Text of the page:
The race to return to “normal,” even if it’s exploitative and demoralizing, will be staggering. We can expect that it will be ramped up especially in order to divert energy and attention away from radicalizing movements like rent cancellation or the Black Lives Matter protests. In the name of “saving the economy” we’ll be asked to work suboptimal jobs with meager wages, just as we were in 2008. And of course, we’ll all be asked to put our own health at risk. 

Some productions, for example, are already drawing up COVID-19 riders in which they absolve themselves of any responsibility for employees that contract the virus. Per a recent Deadline article:

You acknowledge you are going into a high-density area, and while we will do our best effort to protect you, nothing is failsafe and if you contract COVID-19, we are not liable,” said a source involved in drawing up these guidelines. “There is no other way we can think of to address this. If you don’t want to sign, don’t take the job.

It’s never as simple as not taking the job, not when you have bills, debt, or a family to support. Asking workers to choose their livelihood or their lives is always a false choice. They will prioritize their livelihood, because the alternative is economic immiseration and possible loss of life anyway. They will risk infection, allowing themselves to become test subjects in the grand experiment of working through a pandemic. 

Health hazards aren’t limited to those with in-person jobs either. A large swath of the workforce is now working from home. Companies like Twitter and Square have even offered to make that move permanent. But as any remote worker will tell you, working from home isn’t the luxury it’s made out to be. 

A colleague of mine was in post-production on a series when COVID-19 hit NYC. Like thousands of other workers, they were asked to work from home. Since then, they have gotten little sleep or exercise. Their bicoastal team (typical in our Los Angeles/NYC dominated industry) keeps them awake all hours of the night. Just last week, they clocked nearly 100 hours on their timecard. All of this because the network refused to push the release date of the series—during a pandemic, no less. So while my colleague’s movement was already limited by stay-at-home orders, their misery was exacerbated by the breakneck pace of their job.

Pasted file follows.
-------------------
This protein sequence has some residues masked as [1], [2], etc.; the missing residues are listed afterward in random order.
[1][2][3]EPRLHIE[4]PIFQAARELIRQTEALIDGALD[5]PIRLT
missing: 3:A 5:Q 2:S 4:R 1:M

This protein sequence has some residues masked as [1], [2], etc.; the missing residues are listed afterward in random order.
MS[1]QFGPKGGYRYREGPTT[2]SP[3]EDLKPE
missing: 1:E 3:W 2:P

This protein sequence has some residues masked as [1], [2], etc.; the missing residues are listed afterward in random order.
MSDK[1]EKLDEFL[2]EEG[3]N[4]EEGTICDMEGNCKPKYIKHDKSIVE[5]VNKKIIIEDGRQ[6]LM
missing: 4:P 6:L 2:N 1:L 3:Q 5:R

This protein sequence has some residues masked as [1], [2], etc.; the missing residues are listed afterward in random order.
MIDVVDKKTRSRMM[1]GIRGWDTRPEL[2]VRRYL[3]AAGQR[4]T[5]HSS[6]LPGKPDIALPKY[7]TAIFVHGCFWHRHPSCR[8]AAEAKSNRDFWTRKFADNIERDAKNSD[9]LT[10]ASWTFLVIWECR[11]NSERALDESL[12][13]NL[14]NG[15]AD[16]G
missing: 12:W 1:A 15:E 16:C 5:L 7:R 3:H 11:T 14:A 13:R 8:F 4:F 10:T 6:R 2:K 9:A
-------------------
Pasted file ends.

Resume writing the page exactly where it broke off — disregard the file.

It is up to workers to unanimously reject this. Not only that, we need to ask for more than we’ve been conditioned to expect. We need to dramatically shorten the workday and demand a four-day workweek. If this moment has proven anything, it’s that the 60- to 100-hour work week is a social construct, not some preordained mandate. For film workers specifically, production timetables need to be overhauled to meet the demands of our lives rather than the limits of production budgets. Not because policy wonks praise the idea in the name of “productivity,” but because it undoubtedly improves our physical and mental health. In order to move forward as an industry, we need to retire the notion that strenuous work creates good content. The idea that stress and sleep deprivation are integral parts of the job is medieval. Excessive work hours don’t ensure strong working relationships; they lead to their eventual breakdown. We can surely make good work and cultivate camaraderie without working ourselves to the point of exhaustion. Anyone who argues otherwise is benefitting from our surplus labor.